By Connie K. Ho, Contributor
Almost 35 percent of married couples meet online, according to a study by the Proceedings of the National Academy of Sciences. With that statistic in mind, the romantic comedy “Wedding Palace” tackles the issue of modern love and technology in a comedic way. Starring Hye-Jung Kang (2003’s “Oldboy”) and Brian Tee (2006’s “The Fast and the Furious: Tokyo Drift”), the Korea-U.S. independent co-production has gone on to garner awards on the 2013 film festival circuit, including the Golden Angel Award — Best Asian-American Film at the Chinese American Film Festival and the Director’s Award at the Atlanta Korean Film Festival. Director Christine Yoo spoke recently with the Pacific Citizen on her experience making the film and what’s next for “Wedding Palace.”
Pacific Citizen: What made you interested in telling this story?
Christine Yoo: I was just inspired to do it really from my own family experience, I guess. I come from a very large, extended family on both my mother and my father’s side. But particularly from my mom’s side, everyone is really close, and Koreans are usually all up in your business; I wanted to do something that had that feeling.
Pacific Citizen: The story is bicoastal, taking place in the United States and Korea. What was the experience like filming in Koreatown in California and Seoul, Korea?
Christine Yoo: Originally in the U.S., I had wanted to shoot in Memphis because that’s actually where I’m from, and the story I felt was always a Memphis story in a lot of ways. But just because of practicality, when you get down to logistics, we filmed in Los Angeles.
I live in Los Angeles with one of the largest Korean American populations. And the story is about a young Korean American man who works in the ad business, and he travels to Korea on business. I felt that that was just something a lot of people do these days, just in terms of being an international or global citizen of the world. I’ve traveled to Korea a lot, and I wanted to do something that was reflective of that experience.
Pacific Citizen: Growing up in Memphis, have you lived in a lot of other cities in the U.S.?
Christine Yoo: I was born in Buffalo, N.Y., actually, and then I did most of my growing up in Iowa City until sixth grade. Then my family moved to Memphis between sixth and seventh grade. I grew up in the South, and when I went to school, I went to a boarding school on the East Coast, just outside of Boston. When I originally was in college, my first couple of years I did in New York and then I ended up getting the film bug and then ended up transferring to USC. I’ve been fortunate to have a lot of experiences in different regions in the U.S.
Pacific Citizen: And what has the response to the film been like from viewers?
Christine Yoo: Overall, I would have to say it’s been very positive. We’ve actually found that the film has a broader audience than just the Asian American audience. The film had its theatrical release this past fall, and we found that a lot of Hispanics and African-Americans and Caucasians responded to it. We’ve really found a broad audience base, and I think that people have just been responding to the comedy. And I think that everybody can kind of relate to the whole wacky, dysfunctional family thing.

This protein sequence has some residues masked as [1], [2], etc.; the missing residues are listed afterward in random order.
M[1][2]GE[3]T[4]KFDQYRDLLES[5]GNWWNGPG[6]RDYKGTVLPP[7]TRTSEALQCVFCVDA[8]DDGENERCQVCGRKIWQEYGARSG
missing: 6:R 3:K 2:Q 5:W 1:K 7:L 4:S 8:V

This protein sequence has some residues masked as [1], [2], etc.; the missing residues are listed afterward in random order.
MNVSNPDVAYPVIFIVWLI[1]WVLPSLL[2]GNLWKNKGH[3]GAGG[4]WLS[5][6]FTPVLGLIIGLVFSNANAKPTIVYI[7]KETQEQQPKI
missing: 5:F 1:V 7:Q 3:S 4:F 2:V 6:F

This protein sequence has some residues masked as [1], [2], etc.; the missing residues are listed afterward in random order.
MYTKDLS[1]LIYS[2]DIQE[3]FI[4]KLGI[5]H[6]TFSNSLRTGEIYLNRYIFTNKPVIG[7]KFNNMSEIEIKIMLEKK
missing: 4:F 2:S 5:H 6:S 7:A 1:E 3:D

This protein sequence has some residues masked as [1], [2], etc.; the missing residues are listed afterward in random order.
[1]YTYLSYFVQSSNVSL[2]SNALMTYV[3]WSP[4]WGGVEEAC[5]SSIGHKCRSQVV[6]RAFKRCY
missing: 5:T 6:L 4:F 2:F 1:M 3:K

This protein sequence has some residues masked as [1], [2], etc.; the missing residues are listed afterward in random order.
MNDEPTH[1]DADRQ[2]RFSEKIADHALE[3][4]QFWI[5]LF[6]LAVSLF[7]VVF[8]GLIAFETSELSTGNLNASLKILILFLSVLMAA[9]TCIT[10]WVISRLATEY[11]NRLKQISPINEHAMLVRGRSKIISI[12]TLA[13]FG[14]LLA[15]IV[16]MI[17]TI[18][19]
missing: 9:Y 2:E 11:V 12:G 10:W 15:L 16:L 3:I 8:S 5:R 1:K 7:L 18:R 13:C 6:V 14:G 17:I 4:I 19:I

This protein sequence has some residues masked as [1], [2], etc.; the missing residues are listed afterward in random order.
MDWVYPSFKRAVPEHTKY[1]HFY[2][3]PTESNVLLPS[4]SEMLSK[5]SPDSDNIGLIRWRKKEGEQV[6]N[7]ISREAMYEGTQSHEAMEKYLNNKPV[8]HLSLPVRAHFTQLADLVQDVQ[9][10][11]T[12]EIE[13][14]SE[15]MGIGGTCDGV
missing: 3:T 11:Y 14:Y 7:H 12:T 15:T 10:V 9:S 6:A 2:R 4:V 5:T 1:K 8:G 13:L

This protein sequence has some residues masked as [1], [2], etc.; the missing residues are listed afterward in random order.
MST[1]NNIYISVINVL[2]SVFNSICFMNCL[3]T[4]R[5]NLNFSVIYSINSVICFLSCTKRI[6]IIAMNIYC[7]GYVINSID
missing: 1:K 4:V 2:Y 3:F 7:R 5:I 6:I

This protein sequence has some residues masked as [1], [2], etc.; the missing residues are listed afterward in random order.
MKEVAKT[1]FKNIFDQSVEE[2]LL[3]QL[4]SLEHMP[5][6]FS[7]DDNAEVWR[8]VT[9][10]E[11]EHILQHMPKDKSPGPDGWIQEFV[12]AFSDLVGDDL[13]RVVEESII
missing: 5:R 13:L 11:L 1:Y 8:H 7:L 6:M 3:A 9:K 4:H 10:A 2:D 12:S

Pacific Citizen: We also saw that there’s a contest happening now until March 14. Winners who submit photos of a viewing party as well as a short essay or short video featuring their thoughts of “Wedding Palace” are eligible to win the grand prize of a $250 iTunes gift card, a Hite Jinor premium gift pack, “A Korean Kitchen” cookbook, a traditional cloth painting and a “Wedding Palace” DVD signed by you. The contest is sponsored by Hit Jinro, the Korea Tourism Organization, Mutual Publishing and GoGo Entertainment. Tell us a little more about the competition.
Christine Yoo: It’s taken this movie a long time — it hasn’t been easy for us to do the film. So, I was really happy that the movie is now being widely seen. One of the ways that the film initially came together was through sponsorships from some Korean companies, so we were excited to have this contest as a way to sort of have fun with the movie’s fans. We’ve been really fortunate that some people have seen the movie twice, and so we just wanted to give something back to the fans, too, and create a fun experience.
Nowadays when people watch movies On Demand or on their iPad, they watch it alone, and this is a movie that I always wanted or I always visualized people watching it together. Hopefully, it’ll encourage people to get together with friends and family to watch it.
Pacific Citizen: Any other comments for your fans?
Christine Yoo: I hope that people watch the film and, also especially for fellow Asian Americans, I really hope that they do continue to support the movie because it’s really very tough to get anything Asian American related off the ground. And if we don’t support what we do, nobody is going to support us. I really encourage people to try to embrace the efforts that artists are putting out there. I was really fortunate that I had an opportunity to work with a lot of supertalented people, and I’m just really excited that I worked with some established actors but I also worked with some new faces that I hope people will come to discover. For me, that was one of the best parts of making the movie.
“Wedding Palace” is now available On Demand, on DVD and online for viewing. Find Wedding Palace on Facebook (https://www.facebook.com/weddingpalaceGO) and Twitter (https://twitter.com/weddingpalacego) for updates. Visit the movie’s official website www.WeddingPalaceMovie.com for more information on the competition.
Originally published on February 21, 2014